This is a prediction you can take to the credit union.
During the presidential campaign there are some phrases you won’t hear. “The government isn’t spending enough money.” “China doesn’t own enough of U.S. assets.” And, “One of my top priorities is to raise the cap on credit union member business lending and to let credit unions raise supplemental capital.”
But just because credit unions aren’t on the tip of the tongues of President Obama and his opponents doesn’t mean that credit unions can’t shape some of the discussion of economic issues.
University of Iowa Community Credit Union CEO Jeff Disterhoft said that when he lobbied President Obama to support raising the cap on member business loans during a town hall meeting last month, the leader of the free world’s “nonverbal language indicated that he wasn’t aware of the issue.”
Credit unions will never be the 800-pound gorilla among interest groups. There are many reasons for this, but the most significant factor is that they just aren’t big enough. This is an instance when size really does matter.
However, there are ways for credit unions to leverage their strength so they attain more clout than they have now.
They can start learning how to do it by going to the movies.
On Sept. 23, in theaters all over the country, “Moneyball” will open. The film, based on Michael Lewis’ critically acclaimed book, tells the story of how some small-market teams have been able to compete with the Major League Baseball’s biggest spenders.
Through the use of complicated analytical formulas and the wise husbanding of financial resources, several small-market teams have been able to do better than expected. Lewis’ book focuses on Oakland General Manager Billy Beane, who is played in the movie by Brad Pitt.
Credit unions don’t need to win the political equivalent of the World Series to make their legislative dreams come true. They just need to step up their game and build on their recent efforts to increase their political clout.
CUNA is already among the top 10 political action committees based on contributions, and it has used its money to curry favor with rank and file members and key members of the congressional leadership through both direct contributions and independent expenditures. NAFCU has increased its visibility as well, albeit on a smaller scale.
Money certainly drives much of the political conversation and influences the outcome of policy debates. However, there is another equally significant source of clout: people power.
The banks have done an effective job of reminding lawmakers of how strong they are at the grassroots. Several credit union executives and lobbyists have noted, with great frustration, that when they talk to lawmakers about pending legislation one of the responses is often, “I need to check with the community banks on this issue.”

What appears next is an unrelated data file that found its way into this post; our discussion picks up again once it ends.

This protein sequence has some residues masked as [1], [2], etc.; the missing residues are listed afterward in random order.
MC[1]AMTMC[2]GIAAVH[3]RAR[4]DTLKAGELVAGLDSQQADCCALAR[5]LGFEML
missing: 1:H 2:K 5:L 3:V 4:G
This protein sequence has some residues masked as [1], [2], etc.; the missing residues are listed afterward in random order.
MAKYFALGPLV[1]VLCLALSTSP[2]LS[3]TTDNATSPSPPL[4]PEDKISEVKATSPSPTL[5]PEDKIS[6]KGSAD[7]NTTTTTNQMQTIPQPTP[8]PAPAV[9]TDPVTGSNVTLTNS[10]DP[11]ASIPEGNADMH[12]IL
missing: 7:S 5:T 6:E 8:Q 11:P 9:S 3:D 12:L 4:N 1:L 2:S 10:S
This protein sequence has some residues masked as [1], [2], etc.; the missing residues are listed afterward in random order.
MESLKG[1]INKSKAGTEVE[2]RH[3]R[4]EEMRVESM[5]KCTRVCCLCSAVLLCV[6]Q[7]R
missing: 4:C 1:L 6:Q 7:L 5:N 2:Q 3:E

If credit unions want to compete more effectively in the political arena, this week is an ideal time to start. As industry leaders descend on Washington, either to participate in one of CUNA’s Hike the Hill or NAFCU’s Congressional Caucus, they should use their meetings as a chance to refine their message.
The banks have successfully depicted credit unions as tax-exempt banks that are intent on stealing their business while getting a huge subsidy from Uncle Sam. Even former Senate Banking Committee Chairman Christopher Dodd (D-Conn.), who has been friendly toward credit union, expressed concern about the industry’s “mission creep.”
If credit unions focus on what makes them unique–member ownership, service to the underserved and better prices–and do it in a concise and engaging manner, they might have a better chance of winning more legislative victories. CUNA and NAFCU already regularly tell lawmakers how many credit unions and credit union members they have in their states and districts.
If credit unions expand their contacts so that every lawmaker can’t avoid hearing about what good things credit unions are doing for their community, they may have better luck with Congress.
As crucial discussions about member business lending and the credit union tax exemption lurk on the horizon, ramping up the industry’s political mojo has never been more important.